Social Gravity: A Virtual Elastic Tether for Casual, Privacy-Preserving Pedestrian Rendezvous, J. Williamson, S. Robinson, C. Stewart, R. Murray-Smith, M. Jones and S. Brewster, ACM SIGCHI'10 , 2010 PDF (ACM access required).
A video is available: SocialGravity-final.mp4 (high quality, MP4, subtitled), or an abbreviated version can be seen on YouTube:
During the experiment a large quantity of data was captured. This is made available here for other researchers. This data
includes all GPS position data, high-resolution inertial sensing logs throughout the trial, attributes of GPS fix and network dropouts.
Slow changing characterestics (such as GPS position) are recorded at 4Hz, and inertial sensing data is recorded at 100Hz throughout the trial. This includes accelerometer, magnetometer, and gyroscope measurements.
The Python scripts used to analyse and plot the data are also provided, although researchers should be aware that these scripts are mainly undocumented and rather untidy!
The experimental procedure from the paper is reproduced below:
Five separate one-hour trials were performed to help understand
these questions. 25 participants aged from 18 to 65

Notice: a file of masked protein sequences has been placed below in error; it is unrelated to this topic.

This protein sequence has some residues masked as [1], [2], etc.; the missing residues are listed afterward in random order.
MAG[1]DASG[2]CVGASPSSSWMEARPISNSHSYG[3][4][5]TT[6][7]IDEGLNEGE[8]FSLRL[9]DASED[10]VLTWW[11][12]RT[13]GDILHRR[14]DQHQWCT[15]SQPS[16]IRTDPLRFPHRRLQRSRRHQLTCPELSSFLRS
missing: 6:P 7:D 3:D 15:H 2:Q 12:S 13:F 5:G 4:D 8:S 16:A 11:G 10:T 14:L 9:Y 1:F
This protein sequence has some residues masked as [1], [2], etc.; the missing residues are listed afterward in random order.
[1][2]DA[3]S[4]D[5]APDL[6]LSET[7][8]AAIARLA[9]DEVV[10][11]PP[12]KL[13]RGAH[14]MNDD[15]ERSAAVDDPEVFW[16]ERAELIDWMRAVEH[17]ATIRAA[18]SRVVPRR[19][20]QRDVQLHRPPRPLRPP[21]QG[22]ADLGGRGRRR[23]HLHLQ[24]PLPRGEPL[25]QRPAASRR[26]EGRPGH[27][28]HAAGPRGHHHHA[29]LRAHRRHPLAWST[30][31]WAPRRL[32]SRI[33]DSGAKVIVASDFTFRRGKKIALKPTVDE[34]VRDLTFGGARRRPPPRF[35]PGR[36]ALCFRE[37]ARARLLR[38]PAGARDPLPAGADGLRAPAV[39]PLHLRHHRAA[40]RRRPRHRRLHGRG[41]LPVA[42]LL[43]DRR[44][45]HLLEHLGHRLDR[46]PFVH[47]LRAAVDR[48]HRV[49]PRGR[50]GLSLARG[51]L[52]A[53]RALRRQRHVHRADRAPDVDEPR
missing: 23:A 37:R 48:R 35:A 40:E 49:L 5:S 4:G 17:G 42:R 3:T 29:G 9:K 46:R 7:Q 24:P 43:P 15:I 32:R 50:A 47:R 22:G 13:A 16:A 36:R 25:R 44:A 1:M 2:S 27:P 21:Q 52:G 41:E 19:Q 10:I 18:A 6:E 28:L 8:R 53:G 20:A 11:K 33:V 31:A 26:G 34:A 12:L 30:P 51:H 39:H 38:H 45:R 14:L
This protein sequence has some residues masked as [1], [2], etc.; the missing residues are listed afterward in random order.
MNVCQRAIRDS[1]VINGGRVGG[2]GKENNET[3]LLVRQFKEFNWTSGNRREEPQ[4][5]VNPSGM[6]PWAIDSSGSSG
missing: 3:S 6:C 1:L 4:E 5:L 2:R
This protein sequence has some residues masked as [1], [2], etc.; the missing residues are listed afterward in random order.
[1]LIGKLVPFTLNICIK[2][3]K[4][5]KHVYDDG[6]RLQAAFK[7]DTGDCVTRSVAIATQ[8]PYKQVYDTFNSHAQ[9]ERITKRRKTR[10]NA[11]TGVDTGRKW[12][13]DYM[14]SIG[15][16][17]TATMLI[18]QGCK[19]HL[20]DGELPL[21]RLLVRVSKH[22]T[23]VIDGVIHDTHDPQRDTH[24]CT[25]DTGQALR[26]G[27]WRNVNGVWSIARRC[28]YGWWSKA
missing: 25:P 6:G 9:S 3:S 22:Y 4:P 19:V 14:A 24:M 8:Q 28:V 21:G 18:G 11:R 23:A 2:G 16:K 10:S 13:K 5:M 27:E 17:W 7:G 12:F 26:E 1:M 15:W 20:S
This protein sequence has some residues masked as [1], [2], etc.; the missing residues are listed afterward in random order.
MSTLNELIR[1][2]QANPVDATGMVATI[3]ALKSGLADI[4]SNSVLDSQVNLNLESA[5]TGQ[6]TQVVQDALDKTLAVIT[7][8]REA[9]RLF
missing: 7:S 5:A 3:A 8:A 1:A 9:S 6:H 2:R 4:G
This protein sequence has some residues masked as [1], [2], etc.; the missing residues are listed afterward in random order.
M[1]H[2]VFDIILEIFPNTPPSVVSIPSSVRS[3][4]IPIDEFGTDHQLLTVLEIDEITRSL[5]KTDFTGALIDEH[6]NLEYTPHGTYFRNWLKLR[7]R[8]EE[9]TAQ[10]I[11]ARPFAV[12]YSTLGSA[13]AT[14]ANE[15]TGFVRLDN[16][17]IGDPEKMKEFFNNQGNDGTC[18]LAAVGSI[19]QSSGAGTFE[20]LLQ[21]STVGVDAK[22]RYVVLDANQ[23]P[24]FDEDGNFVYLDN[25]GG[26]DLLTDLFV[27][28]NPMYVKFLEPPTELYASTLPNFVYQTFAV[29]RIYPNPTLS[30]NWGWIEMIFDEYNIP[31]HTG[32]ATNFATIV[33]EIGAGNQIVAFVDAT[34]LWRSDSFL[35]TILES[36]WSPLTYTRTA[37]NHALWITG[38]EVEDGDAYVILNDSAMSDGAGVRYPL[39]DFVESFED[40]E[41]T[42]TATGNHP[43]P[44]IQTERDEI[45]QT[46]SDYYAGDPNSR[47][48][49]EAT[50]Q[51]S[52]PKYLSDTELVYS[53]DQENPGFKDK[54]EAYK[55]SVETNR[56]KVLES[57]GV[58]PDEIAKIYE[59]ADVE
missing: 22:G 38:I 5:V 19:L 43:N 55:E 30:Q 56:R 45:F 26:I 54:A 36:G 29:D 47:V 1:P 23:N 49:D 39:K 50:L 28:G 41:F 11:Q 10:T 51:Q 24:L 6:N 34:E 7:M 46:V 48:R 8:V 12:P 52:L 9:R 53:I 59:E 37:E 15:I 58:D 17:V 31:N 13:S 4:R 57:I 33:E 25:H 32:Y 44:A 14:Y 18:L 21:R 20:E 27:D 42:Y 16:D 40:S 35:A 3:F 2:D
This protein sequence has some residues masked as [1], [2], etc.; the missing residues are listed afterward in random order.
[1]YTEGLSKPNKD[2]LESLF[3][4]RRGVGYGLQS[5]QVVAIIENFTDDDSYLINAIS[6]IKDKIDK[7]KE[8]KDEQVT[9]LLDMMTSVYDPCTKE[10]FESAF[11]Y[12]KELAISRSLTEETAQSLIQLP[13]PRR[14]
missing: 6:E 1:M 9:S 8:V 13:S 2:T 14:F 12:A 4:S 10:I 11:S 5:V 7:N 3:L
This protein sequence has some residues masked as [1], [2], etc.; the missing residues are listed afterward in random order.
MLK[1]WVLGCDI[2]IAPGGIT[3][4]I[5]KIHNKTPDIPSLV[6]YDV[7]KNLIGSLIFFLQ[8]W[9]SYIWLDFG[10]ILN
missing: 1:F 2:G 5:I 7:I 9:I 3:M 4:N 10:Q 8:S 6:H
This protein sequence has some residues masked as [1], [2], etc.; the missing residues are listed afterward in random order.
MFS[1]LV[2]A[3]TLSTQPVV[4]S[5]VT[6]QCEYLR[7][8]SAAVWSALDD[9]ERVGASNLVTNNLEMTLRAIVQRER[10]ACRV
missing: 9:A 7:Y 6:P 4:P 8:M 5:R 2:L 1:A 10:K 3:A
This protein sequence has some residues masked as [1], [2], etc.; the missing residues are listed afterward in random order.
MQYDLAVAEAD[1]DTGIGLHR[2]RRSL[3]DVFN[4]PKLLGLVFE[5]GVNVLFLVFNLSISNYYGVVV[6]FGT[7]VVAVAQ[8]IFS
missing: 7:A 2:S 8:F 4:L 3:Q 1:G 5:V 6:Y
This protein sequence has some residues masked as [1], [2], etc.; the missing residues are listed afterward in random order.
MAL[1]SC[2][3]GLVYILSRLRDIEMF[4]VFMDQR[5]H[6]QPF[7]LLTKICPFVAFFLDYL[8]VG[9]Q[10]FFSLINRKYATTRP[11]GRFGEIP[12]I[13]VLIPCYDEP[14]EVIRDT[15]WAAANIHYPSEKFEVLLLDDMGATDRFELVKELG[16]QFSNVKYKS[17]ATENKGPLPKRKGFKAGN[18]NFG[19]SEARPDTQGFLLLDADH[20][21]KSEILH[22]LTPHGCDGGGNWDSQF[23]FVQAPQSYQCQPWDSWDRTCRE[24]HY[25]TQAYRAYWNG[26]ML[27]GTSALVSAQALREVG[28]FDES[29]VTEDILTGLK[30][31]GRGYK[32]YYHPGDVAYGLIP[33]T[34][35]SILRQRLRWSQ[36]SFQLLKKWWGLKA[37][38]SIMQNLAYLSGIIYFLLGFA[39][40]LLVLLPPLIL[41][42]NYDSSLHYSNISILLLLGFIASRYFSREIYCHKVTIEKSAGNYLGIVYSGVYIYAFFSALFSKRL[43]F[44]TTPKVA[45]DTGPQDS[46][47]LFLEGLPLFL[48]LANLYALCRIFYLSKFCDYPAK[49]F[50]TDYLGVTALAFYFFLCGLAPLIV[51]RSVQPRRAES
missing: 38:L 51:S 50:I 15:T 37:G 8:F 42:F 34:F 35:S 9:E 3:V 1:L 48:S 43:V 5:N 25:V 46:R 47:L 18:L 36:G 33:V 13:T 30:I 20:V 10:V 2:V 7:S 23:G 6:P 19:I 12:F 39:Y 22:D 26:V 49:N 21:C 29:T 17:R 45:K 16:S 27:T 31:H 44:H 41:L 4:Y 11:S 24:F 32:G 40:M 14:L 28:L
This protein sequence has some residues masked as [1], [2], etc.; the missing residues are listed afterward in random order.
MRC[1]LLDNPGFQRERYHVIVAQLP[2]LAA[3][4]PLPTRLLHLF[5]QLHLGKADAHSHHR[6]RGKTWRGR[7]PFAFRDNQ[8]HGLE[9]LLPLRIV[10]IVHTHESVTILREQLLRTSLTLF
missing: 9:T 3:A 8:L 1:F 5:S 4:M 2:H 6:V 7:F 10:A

were recruited for the trials, in 5 groups of 5 people. 15 participants
were male, 10 female; 6 students and 19 members
of university staff. None of the participants worked in areas
directly related to HCI.
The prototype system was constructed using standard Nokia
N95 phones, in conjunction with the SHAKE inertial sensor
pack. This Bluetooth sensor pack provides accelerometer
and magnetometer readings and includes a pager-style vibration
motor for vibrotactile feedback. The N95 has builtin
GPS for positioning, and its 3G connectivity is used for
For our prototype the SHAKE device was encased in a mobile
phone shaped form factor. The N95 was attached to a
lanyard worn around the neck and was connected to the sensor
pack by Bluetooth. The phone simply provided a 3G
connection to the remote Social Gravity server.
Participants completed two primary tasks during the study: Rendezvous: From an initial starting position, use the device
to scan for the location of the meeting point, then attempt to
find this, using their own judgement at any path choices until
meeting up with other participants. Free walking: Repeat the task, but this time use their own
choice of route to the same meeting point, with no feedback
to guide them. Completing this second task allowed
us to compare between participantsí normal behaviour and
that when using the system.
At the start of each session each participant was met by a researcher
and introduced to the system and its purpose. Each
participantís meeting location was separate to minimise effects
from participants recognising each other before meeting
up. Participants then used the system for a short training
session, lasting no more than five minutes, in which they
were able to feel example feedback and use the system while
moving. Each participant was then taken to a location at
the edge of the university campus. The five starting points
were the same for each session, and were spaced evenly at